I’ll be honest, when I first heard about the original Kick-Ass, I had no idea it was a part of a comic book series; I just thought it looked like a hilarious take on the superhero craze. Thankfully, the movie turned out to be a fun movie, and enough people agreed that a sequel was greenlit.
Three years later, the sequel has finally emerged. Directed this time by Jeff Wadlow (the first film’s director, Matthew Vaughn, co-produced this edition), the film takes on a darker tone than the original. The result is a film that still has some incredibly funny moments and one-liners, but doesn’t quite meet up to the original.
In the aftermath of the events of the original film, Dave / Kick-Ass (Aaron Taylor-Johnson) has retired from fighting crime, yearning for a normal life. Mindy / Hit Girl (Chloë Grace Moretz), on the other hand, is secretly still training, unbeknownst to Sergeant Marcus Williams (Morris Chestnut), who’s become her legal guardian following the death of her father. Soon enough, though, Dave yearns to get back into the lifestyle and begins training with Hit Girl. After an attempt to fight crime goes awry, Marcus convinces Mindy to give her lifestyle up; instead of training, she does her best to fit in with the popular girls.
Seeking partners, Kick-Ass soon reaches out to other would-be superheroes. Doctor Gravity (Donald Faison) convinces him to join the Justice Forever group, led by Colonel Stars and Stripes (Jim Carrey). Soon enough, Justice Forever is patrolling the streets, fighting crime as well as performing philanthropy.
Meanwhile, in the dark shadows of his mansion, Chris D’Amico (Christopher Mintz-Plasse) is more intent than ever to seek revenge on Kick-Ass for killing his father. Taking the initiative, he and his alter-ego, (pardon my language) The Motherfucker, form his own group of costumed misfits, known as the (excuse me) Toxic Mega Cunts. Together, they set out to destroy Kick-Ass and Justice Forever.
First off, if you haven’t been able to determine just be the name of the movie (or the evil villains), this probably isn’t a movie to take your kids to. Although it deals with the idea of young kids striving to make a difference in the world (Moretz herself is only 16 years old), it’s a pretty violent, profanity-laced film, and yes, there are a few boobies.
It’s also a bit of a darker turn than the first film. While the first one obviously had some dark moments (Hit Girl’s dad is burned alive while she watches), Kick-Ass 2 just feels like a more serious film. It delivers a completely valid message (you don’t have to be a superhero to make a difference in the world, and helping others isn’t restricted solely to beating others up), but it takes some pretty extreme circumstances for the main characters to discover this.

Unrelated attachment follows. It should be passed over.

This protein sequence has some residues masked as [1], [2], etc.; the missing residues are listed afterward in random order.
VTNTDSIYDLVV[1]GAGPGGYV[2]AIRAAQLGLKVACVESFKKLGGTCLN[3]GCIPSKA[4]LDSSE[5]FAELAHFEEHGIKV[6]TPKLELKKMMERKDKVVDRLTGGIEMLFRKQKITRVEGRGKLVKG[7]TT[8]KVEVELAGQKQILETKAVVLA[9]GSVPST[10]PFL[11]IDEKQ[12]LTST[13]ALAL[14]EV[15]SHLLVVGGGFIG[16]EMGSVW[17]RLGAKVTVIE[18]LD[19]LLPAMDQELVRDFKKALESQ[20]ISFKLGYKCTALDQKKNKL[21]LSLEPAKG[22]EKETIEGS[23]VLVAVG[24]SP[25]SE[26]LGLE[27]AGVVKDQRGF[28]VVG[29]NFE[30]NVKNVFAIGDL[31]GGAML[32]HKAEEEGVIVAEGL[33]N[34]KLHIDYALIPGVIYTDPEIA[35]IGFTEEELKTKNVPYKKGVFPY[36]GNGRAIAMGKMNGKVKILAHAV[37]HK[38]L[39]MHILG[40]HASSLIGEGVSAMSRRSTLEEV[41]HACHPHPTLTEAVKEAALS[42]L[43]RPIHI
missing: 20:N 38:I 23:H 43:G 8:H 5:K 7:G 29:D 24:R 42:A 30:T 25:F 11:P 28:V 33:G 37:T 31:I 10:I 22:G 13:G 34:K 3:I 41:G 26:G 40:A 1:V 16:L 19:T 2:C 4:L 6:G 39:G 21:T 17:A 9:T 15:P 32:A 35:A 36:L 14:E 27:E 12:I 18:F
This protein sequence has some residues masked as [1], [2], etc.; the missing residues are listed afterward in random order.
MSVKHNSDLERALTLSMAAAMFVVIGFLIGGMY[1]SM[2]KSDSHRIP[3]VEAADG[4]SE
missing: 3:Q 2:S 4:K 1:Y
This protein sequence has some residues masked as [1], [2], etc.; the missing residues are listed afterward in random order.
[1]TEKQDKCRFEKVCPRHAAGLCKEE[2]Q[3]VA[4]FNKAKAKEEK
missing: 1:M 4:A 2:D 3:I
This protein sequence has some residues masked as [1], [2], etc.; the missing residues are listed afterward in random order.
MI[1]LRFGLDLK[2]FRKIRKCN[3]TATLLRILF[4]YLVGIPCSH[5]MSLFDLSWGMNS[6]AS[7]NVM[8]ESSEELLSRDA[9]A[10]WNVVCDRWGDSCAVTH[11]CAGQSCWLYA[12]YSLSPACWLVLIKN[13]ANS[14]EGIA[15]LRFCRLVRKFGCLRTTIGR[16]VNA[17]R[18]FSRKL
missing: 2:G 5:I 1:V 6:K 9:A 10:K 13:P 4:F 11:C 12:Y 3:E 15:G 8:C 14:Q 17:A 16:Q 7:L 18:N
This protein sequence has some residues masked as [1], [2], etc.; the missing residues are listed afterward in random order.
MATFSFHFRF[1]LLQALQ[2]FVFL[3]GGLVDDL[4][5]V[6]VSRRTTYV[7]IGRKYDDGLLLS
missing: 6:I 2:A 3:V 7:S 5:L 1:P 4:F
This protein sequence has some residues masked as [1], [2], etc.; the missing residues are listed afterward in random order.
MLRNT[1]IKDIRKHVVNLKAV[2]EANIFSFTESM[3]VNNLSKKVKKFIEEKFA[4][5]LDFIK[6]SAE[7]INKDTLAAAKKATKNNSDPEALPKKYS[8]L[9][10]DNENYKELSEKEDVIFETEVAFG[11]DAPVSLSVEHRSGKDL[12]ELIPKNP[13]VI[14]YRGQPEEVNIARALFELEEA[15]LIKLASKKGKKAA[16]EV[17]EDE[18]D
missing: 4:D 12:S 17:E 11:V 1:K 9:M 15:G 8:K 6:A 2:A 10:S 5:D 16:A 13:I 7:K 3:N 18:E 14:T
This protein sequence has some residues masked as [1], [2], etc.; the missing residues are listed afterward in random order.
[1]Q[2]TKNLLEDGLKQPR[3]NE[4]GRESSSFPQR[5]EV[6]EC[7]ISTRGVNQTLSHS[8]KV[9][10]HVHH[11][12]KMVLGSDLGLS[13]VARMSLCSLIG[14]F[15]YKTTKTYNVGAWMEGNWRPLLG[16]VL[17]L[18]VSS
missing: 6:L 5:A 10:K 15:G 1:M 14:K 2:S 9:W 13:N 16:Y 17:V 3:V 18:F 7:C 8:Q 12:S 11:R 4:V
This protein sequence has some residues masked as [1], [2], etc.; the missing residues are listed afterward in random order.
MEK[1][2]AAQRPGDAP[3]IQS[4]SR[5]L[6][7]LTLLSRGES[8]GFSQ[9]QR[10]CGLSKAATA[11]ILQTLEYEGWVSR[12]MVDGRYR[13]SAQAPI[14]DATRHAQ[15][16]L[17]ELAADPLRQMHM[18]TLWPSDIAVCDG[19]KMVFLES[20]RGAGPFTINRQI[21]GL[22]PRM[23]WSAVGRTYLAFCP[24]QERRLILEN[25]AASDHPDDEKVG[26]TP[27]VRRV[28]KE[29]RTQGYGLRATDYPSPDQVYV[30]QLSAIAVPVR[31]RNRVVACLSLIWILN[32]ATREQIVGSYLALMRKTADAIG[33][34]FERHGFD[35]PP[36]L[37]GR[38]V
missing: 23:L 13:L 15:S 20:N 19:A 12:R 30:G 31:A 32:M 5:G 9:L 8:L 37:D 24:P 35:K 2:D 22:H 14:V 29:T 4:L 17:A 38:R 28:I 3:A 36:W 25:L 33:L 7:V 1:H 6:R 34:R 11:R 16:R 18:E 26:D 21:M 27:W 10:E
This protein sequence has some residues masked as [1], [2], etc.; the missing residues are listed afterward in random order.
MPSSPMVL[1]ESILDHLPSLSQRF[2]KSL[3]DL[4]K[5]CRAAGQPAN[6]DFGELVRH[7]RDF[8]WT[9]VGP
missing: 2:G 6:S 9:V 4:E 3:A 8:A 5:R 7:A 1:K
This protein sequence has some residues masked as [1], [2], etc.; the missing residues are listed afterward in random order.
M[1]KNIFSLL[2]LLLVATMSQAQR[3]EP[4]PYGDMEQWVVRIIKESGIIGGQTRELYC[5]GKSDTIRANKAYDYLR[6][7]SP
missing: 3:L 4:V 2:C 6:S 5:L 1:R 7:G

That’s not to say there aren’t some hilarious moments. At one point, The Motherfucker buys a shark but neglects to remember to take care of it, and subsequent conversations regarding it take an amusing turn. Colonel Stars and Stripes’ particularly moving welcome of one member to their group was pretty funny as well. There are enough moments of levity to remind you that it’s not meant to be a completely dire film.
At the same time, though, there’s a bit of a dichotomy with some of the jokes, which were aimed at a younger audience. In one scene, Mindy is humiliated in front of the popular girls and seeks revenge in a rather unconventional manner. It’ll certainly garner a few laughs, but it was definitely not a moment intended for sophisticated tastes.
I really didn’t like the ending of the film, either. There isn’t a whole lot of closure, and in fact it kind of contradicts itself. Obviously I won’t reveal any information, but it wasn’t very fulfilling.
The acting in general was solid, but not great. I think Moretz has a terrific future ahead of her, and Jim Carrey was nearly unrecognizable in his role as a former mafia enforcer-turned-superhero, but the rest of the cast doesn’t really stand out.
In the end, the result is a film that tries to do too much. Making an action-comedy is one thing. Layering on a morality story while trying to provide adult- and youth-oriented humor. It wasn’t terrible by any means, and it’s got enough action and comedy to keep people entertained. It simply wasn’t up to the expectations I’d laid out, and I actually wonder whether people who come into the movie not having seen the first film or read the comics might enjoy it more.
Kick-Ass 2 gets a C+.